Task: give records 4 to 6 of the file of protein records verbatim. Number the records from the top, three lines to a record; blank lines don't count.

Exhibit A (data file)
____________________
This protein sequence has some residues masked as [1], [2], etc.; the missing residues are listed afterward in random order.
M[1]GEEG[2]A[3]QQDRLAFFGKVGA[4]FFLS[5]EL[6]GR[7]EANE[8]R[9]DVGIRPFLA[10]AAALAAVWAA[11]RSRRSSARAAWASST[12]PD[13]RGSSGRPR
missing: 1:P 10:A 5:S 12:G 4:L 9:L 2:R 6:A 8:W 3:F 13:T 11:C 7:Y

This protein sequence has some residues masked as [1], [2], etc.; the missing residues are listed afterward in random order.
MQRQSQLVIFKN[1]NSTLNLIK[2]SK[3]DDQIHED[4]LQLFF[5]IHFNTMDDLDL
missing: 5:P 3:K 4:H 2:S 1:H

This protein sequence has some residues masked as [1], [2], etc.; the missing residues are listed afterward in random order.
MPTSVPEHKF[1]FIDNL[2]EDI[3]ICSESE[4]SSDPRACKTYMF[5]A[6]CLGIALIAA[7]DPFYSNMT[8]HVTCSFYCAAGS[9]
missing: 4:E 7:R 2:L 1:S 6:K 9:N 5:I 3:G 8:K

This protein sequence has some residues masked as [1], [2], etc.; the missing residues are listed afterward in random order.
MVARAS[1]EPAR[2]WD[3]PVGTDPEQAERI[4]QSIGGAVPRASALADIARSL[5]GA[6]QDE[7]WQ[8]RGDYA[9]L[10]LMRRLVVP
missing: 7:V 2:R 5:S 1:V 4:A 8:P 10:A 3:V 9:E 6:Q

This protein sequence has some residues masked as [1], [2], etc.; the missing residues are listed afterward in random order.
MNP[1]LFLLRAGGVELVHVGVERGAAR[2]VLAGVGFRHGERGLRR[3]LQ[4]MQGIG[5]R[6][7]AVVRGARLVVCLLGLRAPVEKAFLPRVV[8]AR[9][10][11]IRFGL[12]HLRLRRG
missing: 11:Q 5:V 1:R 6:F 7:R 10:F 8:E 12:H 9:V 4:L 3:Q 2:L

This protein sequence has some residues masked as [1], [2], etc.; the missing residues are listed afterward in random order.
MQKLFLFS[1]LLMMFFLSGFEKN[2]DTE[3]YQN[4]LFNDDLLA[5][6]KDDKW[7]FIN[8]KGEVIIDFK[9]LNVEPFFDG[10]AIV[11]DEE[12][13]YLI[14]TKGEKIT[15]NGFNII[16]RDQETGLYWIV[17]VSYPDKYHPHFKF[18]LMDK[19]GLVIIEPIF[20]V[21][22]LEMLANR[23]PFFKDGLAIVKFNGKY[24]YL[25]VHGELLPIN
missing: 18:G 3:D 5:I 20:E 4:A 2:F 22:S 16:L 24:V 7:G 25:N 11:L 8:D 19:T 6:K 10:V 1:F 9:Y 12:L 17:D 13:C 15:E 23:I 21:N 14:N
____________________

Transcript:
This protein sequence has some residues masked as [1], [2], etc.; the missing residues are listed afterward in random order.
MVARAS[1]EPAR[2]WD[3]PVGTDPEQAERI[4]QSIGGAVPRASALADIARSL[5]GA[6]QDE[7]WQ[8]RGDYA[9]L[10]LMRRLVVP
missing: 7:V 2:R 5:S 1:V 4:A 8:P 10:A 3:V 9:E 6:Q

This protein sequence has some residues masked as [1], [2], etc.; the missing residues are listed afterward in random order.
MNP[1]LFLLRAGGVELVHVGVERGAAR[2]VLAGVGFRHGERGLRR[3]LQ[4]MQGIG[5]R[6][7]AVVRGARLVVCLLGLRAPVEKAFLPRVV[8]AR[9][10][11]IRFGL[12]HLRLRRG
missing: 11:Q 5:V 1:R 6:F 7:R 10:F 8:E 12:H 9:V 4:L 3:Q 2:L

This protein sequence has some residues masked as [1], [2], etc.; the missing residues are listed afterward in random order.
MQKLFLFS[1]LLMMFFLSGFEKN[2]DTE[3]YQN[4]LFNDDLLA[5][6]KDDKW[7]FIN[8]KGEVIIDFK[9]LNVEPFFDG[10]AIV[11]DEE[12][13]YLI[14]TKGEKIT[15]NGFNII[16]RDQETGLYWIV[17]VSYPDKYHPHFKF[18]LMDK[19]GLVIIEPIF[20]V[21][22]LEMLANR[23]PFFKDGLAIVKFNGKY[24]YL[25]VHGELLPIN
missing: 18:G 3:D 5:I 20:E 4:A 2:F 22:S 16:L 24:V 7:G 25:N 11:L 8:D 19:T 6:K 10:V 1:F 9:Y 12:L 17:D 13:C 15:E 23:I 21:N 14:N